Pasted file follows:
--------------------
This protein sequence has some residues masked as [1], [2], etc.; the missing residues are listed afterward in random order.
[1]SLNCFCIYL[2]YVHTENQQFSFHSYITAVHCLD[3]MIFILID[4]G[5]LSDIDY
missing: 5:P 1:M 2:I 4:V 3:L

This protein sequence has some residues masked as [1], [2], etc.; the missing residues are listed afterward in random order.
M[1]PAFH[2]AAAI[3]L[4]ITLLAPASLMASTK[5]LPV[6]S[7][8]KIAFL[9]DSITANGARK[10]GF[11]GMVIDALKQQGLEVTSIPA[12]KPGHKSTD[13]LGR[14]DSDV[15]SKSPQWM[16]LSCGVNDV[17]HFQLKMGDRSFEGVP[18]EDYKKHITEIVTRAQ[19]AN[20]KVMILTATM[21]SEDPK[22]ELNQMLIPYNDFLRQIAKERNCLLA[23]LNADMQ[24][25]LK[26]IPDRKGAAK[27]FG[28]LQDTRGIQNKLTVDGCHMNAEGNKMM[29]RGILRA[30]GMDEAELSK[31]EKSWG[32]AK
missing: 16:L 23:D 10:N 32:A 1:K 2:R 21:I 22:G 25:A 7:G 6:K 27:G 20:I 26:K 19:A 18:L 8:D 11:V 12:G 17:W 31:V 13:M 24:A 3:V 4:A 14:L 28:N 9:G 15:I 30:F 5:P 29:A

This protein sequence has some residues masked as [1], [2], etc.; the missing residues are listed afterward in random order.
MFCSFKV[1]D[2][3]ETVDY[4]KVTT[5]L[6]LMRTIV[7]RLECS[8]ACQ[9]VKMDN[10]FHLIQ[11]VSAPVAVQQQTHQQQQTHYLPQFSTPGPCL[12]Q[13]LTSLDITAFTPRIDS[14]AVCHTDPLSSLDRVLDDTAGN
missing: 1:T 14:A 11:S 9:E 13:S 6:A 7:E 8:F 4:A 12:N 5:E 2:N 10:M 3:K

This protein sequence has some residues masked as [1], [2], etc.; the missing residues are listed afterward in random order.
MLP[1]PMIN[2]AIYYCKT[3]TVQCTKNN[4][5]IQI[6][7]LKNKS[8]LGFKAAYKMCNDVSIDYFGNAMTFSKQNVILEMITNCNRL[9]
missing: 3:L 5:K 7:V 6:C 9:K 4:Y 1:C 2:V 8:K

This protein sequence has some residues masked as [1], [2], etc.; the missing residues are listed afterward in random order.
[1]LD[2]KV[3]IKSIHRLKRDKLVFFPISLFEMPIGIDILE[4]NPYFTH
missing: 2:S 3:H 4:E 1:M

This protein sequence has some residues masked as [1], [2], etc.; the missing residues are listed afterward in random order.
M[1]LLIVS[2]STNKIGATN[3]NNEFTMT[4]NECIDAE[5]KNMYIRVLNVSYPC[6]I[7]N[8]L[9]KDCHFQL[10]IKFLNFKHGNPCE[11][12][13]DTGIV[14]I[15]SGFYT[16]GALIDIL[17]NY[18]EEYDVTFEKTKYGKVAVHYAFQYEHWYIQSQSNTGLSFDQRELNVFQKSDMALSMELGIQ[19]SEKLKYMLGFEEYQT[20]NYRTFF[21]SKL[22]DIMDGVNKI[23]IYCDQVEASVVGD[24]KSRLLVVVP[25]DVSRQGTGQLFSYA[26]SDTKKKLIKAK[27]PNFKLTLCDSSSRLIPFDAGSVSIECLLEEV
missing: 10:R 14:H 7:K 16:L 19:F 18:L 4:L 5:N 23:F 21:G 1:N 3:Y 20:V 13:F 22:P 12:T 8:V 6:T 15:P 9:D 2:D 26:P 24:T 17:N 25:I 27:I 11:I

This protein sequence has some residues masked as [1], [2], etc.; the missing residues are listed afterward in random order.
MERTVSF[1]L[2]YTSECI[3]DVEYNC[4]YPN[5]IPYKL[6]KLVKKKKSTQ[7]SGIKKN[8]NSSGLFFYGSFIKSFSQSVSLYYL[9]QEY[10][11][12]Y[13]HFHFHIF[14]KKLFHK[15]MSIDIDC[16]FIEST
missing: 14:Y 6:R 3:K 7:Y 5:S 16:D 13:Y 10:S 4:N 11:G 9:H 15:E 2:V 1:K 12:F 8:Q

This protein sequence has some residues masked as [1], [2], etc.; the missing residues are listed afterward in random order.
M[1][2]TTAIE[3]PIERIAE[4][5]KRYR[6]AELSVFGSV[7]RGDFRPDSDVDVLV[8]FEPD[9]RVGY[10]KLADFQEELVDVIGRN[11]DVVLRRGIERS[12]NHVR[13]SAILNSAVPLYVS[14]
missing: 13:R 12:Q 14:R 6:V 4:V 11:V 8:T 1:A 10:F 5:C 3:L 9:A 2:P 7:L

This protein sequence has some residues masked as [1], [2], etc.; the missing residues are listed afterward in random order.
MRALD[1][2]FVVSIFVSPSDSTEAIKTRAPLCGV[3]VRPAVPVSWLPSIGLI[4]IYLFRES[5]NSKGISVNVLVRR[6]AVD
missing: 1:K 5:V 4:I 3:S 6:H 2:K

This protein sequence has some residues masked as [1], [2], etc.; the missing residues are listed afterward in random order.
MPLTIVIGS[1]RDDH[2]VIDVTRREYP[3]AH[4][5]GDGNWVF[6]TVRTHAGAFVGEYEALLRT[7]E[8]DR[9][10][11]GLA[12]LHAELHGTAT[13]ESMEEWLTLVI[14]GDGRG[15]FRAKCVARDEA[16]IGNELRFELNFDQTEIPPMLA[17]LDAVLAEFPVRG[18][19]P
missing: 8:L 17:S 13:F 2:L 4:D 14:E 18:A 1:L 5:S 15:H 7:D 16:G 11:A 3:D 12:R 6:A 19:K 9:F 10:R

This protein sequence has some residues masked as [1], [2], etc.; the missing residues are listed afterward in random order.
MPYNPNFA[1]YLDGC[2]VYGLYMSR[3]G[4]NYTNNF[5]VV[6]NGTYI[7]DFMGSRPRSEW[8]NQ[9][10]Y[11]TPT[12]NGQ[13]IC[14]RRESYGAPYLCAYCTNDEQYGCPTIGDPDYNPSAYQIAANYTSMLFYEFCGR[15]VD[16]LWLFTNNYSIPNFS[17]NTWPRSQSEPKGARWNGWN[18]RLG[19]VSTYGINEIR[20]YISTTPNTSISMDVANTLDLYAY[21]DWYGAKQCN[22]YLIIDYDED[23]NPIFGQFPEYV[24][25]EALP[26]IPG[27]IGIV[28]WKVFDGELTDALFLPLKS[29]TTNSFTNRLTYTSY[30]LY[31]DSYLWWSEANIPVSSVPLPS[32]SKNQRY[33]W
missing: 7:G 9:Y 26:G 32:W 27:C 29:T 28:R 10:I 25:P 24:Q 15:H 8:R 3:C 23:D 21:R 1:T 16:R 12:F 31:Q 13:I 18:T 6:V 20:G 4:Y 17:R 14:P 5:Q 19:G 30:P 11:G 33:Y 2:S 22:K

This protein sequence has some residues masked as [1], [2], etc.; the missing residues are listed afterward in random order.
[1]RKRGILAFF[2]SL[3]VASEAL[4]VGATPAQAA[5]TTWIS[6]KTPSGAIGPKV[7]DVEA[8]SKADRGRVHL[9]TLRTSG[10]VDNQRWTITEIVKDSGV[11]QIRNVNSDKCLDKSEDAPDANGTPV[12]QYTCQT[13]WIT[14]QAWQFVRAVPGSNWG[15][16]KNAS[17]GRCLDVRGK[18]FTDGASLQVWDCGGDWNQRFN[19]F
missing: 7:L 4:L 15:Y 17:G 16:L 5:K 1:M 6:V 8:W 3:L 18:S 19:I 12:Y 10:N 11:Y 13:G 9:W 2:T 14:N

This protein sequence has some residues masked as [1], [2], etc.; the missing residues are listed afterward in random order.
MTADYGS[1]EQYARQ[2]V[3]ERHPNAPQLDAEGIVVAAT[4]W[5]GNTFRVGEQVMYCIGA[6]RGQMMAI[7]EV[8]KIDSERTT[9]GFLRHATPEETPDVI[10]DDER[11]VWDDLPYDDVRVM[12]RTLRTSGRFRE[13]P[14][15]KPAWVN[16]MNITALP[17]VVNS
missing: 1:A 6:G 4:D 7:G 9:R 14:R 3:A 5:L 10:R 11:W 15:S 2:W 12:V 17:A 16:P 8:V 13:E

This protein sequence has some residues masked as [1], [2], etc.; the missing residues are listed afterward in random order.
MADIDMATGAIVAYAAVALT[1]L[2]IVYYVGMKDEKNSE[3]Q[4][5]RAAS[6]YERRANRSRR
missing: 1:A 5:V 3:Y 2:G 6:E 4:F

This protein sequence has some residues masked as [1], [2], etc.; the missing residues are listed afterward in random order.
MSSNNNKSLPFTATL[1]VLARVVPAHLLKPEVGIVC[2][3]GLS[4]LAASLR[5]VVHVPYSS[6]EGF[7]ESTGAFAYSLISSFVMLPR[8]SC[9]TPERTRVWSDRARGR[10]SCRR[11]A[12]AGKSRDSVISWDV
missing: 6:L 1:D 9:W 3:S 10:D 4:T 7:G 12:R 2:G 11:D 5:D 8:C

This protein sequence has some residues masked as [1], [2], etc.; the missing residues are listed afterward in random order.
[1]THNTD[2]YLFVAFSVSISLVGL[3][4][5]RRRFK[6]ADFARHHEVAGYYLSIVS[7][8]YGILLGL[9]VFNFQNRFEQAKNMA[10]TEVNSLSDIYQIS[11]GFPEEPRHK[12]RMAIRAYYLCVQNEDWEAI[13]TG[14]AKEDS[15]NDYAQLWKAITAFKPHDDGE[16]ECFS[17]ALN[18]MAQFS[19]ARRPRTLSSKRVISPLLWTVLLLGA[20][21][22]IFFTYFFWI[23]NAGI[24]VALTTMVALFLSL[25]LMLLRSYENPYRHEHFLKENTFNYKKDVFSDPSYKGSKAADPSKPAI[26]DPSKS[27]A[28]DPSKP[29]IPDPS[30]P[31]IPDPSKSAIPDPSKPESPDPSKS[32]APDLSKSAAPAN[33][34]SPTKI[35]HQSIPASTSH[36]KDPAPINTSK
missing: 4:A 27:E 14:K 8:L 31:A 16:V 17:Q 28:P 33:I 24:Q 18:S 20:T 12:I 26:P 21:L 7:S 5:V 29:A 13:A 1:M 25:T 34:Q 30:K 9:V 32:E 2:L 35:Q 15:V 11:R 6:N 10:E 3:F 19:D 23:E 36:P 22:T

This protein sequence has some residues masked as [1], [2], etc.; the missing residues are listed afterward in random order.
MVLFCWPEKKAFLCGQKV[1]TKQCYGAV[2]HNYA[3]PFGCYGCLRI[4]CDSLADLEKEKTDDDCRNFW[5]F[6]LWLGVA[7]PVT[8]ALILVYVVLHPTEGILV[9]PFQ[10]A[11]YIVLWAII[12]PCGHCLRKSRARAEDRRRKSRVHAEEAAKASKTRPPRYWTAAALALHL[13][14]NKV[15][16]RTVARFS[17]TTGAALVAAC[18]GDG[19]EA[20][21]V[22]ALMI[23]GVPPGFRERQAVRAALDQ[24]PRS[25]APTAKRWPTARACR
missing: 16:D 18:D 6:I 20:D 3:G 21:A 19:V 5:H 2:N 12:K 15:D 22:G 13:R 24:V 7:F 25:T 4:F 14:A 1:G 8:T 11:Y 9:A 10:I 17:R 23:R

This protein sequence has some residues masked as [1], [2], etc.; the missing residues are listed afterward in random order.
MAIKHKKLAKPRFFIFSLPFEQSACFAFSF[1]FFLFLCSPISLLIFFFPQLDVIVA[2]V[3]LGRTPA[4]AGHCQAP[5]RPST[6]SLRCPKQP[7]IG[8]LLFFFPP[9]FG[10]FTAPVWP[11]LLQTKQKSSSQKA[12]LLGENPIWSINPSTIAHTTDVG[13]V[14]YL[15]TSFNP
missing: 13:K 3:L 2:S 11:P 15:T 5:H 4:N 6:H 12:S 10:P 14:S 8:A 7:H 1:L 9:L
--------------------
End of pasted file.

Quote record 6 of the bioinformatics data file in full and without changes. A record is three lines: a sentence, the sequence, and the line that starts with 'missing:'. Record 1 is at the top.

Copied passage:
This protein sequence has some residues masked as [1], [2], etc.; the missing residues are listed afterward in random order.
M[1]LLIVS[2]STNKIGATN[3]NNEFTMT[4]NECIDAE[5]KNMYIRVLNVSYPC[6]I[7]N[8]L[9]KDCHFQL[10]IKFLNFKHGNPCE[11][12][13]DTGIV[14]I[15]SGFYT[16]GALIDIL[17]NY[18]EEYDVTFEKTKYGKVAVHYAFQYEHWYIQSQSNTGLSFDQRELNVFQKSDMALSMELGIQ[19]SEKLKYMLGFEEYQT[20]NYRTFF[21]SKL[22]DIMDGVNKI[23]IYCDQVEASVVGD[24]KSRLLVVVP[25]DVSRQGTGQLFSYA[26]SDTKKKLIKAK[27]PNFKLTLCDSSSRLIPFDAGSVSIECLLEEV
missing: 10:R 14:H 7:K 16:L 19:F 18:L 4:L 5:N 23:F 21:G 1:N 3:Y 20:V 13:F 22:P 12:T 8:V 6:T 15:P 9:D 2:D 26:P 24:T 17:N 25:I 27:I 11:I